The Truth of the Line

An Elizabethan Novel by Melanie V Taylor

Death of Court Artist Levina Teerlinc

Levina Teerling (?) by Nicholas HIlliard

Levina Teerling (?) by Nicholas HIlliard

On 23rd June, 1576, Levina Teerlinc (1520 – 1576) died.  Levina was the daughter of the internationally famous Flemish illuminator (more correctly called a limner), Simon Bening, and grand-daughter of Alexander Bening.  In 2002 Alexander & Simon Bening were identified by Eric Drighsdal as the lead painters, together with the Horenbout and David families, of the exquisite Grimani Breviary now in the Marciano library, Venice, which was probably commissioned c1510-1515.  However, by the mid 16th century book production was cheap, thanks to Gutenberg’s invention of moveable type a hundred years before, which meant the days of the illuminator were numbered.  In her recent BBC2 series The Story of Women & Art, Professor Vickery stated that Sofanisba Anguissola was the first woman to be appointed as a court artist to the Court of Philip II of Spain (1559).  This is not the case since Teerlinc was appointed as a limner to the Court of Henry VIII in 1546.

Previously Lucas Horenbout had been limner (illuminator) to the Tudor Court, but he had died in March 1544. Clearly Henry VIII had a requirement for a replacement because these artists were required to produce the miniature portraits necessary for diplomatic purposes, not to mention the illumination of important international treaties such as the Peace of Ardres in 1546. According to the 16th century Italian art historian, Guicciardini, Teerlinc was ‘just as good as her father in the art of miniare‘. From this accolade one can understand why Henry was prepared to take the risk of employing a woman artist. For a man who seemed to treat women as disposable objects, this was quite amazing! James & Franco have argued that Teerlinc was first invited to Court by Queen Katharine Parr in 1545 and this seems a more likely scenario. Henry could then see for himself just how good an artist Teerlinc was before making her an official invitation to join his entourage.

Levina had married George Teerlinc of Blankenberg before arriving in England and she is first mentioned in the Royal Accounts of 1546.   Her salary was that of £40 per annum, which was greater than that of either Lucas Horenbout or that other great artist, Hans Holbein, who had died in November 1543.   Not only was she in post as an artist, she also became a Gentlewoman of the Queen. On the death of Henry VIII in January 1547, she continued in post (except for 2 years between 1549 – 51 when she returned home to visit her father) and remained in post to Edward VI, Mary I and Elizabeth I.  On their return to England, the Teerlinc’s took out denization papers and so, to all intent and purposes, became English citizens.

On the accession of Elizabeth I the Royal Accounts show Teerlinc receiving the sum of £150. Teerlinc’s name appears close to that of Robert Brandon, Goldsmith, who is also shown as being paid a huge sum of £1500 at this time. My own deduction was that, as the executor of her sister’s Will, Elizabeth was discharging the debts incurred during Mary’s lifetime to these loyal servants of the Crown.  While it is circumstantial that these two names appear together, it does suggest that it is likely they knew each other. Perhaps Brandon made lockets for the portraits created by Teerlinc, but I admit this is purely speculation.  In November 1559, Teerlinc is granted a lifetime annuity (the document is in our National Archives, Kew) at £40 p.a. and the document translates that this is in recognition of her loyalty.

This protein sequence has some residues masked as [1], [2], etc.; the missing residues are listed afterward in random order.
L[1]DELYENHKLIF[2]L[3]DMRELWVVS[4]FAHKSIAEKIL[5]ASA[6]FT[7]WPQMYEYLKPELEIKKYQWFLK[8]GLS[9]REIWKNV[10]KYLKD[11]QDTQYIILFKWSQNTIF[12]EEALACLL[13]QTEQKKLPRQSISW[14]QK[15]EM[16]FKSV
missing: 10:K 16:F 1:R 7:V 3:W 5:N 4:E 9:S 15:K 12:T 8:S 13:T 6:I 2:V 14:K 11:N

It is now generally accepted that Levina Teerlinc probably taught the artist Nicholas Hilliard the art of limning. In 1562, the young Nicholas Hilliard is apprenticed to Robert Brandon (who is still the Royal goldsmith).   This has always puzzled me since his own uncle was a London goldsmith. Again, this is speculation, but perhaps this young man was seen to be of such artistic talent that perhaps it was deemed better Hilliard serve his apprenticeship with Brandon, than his own uncle. Was it through Teerlinc’s own acquaintance with Brandon that this came about? We will never know for sure, but since their names appear close together in the royal accounts this suggests they may have known each other.

In my article in this website, “The Identification of Levina Teerlinc (?)” I have argued that the miniature by Nicholas Hilliard at the beginning of this article is of her. In her book on Hilliard, Erna Auerbach recognized his until now  ‘Unknown Lady’ was wearing a Flemish style head-dress and this lady is also wearing the colours of Elizabeth I’s livery. The portrait is dated 1572, which is coincidentally the same year we have the first miniature portrait of Hilliard’s many portraits of Elizabeth I. Perhaps it was painted in order to introduce the talented young Hilliard as Teerlinc’s replacement. Take a read of the article and see if you agree with my theory that we now have an image of the first woman Court artist who died four hundred and thirty eight years ago today.

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About